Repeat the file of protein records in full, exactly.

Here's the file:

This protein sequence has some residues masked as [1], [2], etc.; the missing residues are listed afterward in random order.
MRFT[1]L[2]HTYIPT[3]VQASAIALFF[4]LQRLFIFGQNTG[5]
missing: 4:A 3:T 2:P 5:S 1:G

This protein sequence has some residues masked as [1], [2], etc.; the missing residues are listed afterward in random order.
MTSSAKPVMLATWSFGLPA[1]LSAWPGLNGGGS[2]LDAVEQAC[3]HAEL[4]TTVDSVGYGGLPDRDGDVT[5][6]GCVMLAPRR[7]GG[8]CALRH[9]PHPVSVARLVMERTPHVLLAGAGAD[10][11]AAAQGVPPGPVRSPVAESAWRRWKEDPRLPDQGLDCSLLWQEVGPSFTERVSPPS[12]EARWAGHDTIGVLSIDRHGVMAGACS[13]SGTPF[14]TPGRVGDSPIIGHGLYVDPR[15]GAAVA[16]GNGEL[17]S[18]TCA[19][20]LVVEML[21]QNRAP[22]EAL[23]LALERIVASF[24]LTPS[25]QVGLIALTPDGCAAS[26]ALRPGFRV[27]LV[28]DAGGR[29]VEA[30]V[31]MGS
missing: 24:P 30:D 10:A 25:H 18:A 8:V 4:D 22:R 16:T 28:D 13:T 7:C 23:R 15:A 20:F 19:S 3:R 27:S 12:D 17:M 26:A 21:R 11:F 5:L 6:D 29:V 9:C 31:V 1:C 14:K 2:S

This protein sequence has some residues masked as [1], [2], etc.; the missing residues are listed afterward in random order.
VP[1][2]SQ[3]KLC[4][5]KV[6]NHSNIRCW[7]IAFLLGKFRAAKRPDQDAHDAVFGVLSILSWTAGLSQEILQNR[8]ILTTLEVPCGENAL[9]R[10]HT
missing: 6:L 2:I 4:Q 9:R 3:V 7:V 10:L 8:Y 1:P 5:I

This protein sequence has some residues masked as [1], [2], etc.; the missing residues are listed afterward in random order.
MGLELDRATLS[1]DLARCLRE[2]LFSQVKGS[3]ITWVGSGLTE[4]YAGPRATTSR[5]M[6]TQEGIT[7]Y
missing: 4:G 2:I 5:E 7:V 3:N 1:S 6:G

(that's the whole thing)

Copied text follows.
This protein sequence has some residues masked as [1], [2], etc.; the missing residues are listed afterward in random order.
MRFT[1]L[2]HTYIPT[3]VQASAIALFF[4]LQRLFIFGQNTG[5]
missing: 4:A 3:T 2:P 5:S 1:G

This protein sequence has some residues masked as [1], [2], etc.; the missing residues are listed afterward in random order.
MTSSAKPVMLATWSFGLPA[1]LSAWPGLNGGGS[2]LDAVEQAC[3]HAEL[4]TTVDSVGYGGLPDRDGDVT[5][6]GCVMLAPRR[7]GG[8]CALRH[9]PHPVSVARLVMERTPHVLLAGAGAD[10][11]AAAQGVPPGPVRSPVAESAWRRWKEDPRLPDQGLDCSLLWQEVGPSFTERVSPPS[12]EARWAGHDTIGVLSIDRHGVMAGACS[13]SGTPF[14]TPGRVGDSPIIGHGLYVDPR[15]GAAVA[16]GNGEL[17]S[18]TCA[19][20]LVVEML[21]QNRAP[22]EAL[23]LALERIVASF[24]LTPS[25]QVGLIALTPDGCAAS[26]ALRPGFRV[27]LV[28]DAGGR[29]VEA[30]V[31]MGS
missing: 24:P 30:D 10:A 25:H 18:A 8:V 4:D 22:R 16:T 28:D 13:T 7:C 23:R 15:A 20:F 19:S 3:R 27:S 12:D 17:M 26:A 21:R 11:F 5:L 6:D 29:V 9:C 31:V 1:C 14:K 2:S

This protein sequence has some residues masked as [1], [2], etc.; the missing residues are listed afterward in random order.
VP[1][2]SQ[3]KLC[4][5]KV[6]NHSNIRCW[7]IAFLLGKFRAAKRPDQDAHDAVFGVLSILSWTAGLSQEILQNR[8]ILTTLEVPCGENAL[9]R[10]HT
missing: 6:L 2:I 4:Q 9:R 3:V 7:V 10:L 8:Y 1:P 5:I

This protein sequence has some residues masked as [1], [2], etc.; the missing residues are listed afterward in random order.
MGLELDRATLS[1]DLARCLRE[2]LFSQVKGS[3]ITWVGSGLTE[4]YAGPRATTSR[5]M[6]TQEGIT[7]Y
missing: 4:G 2:I 5:E 7:V 3:N 1:S 6:G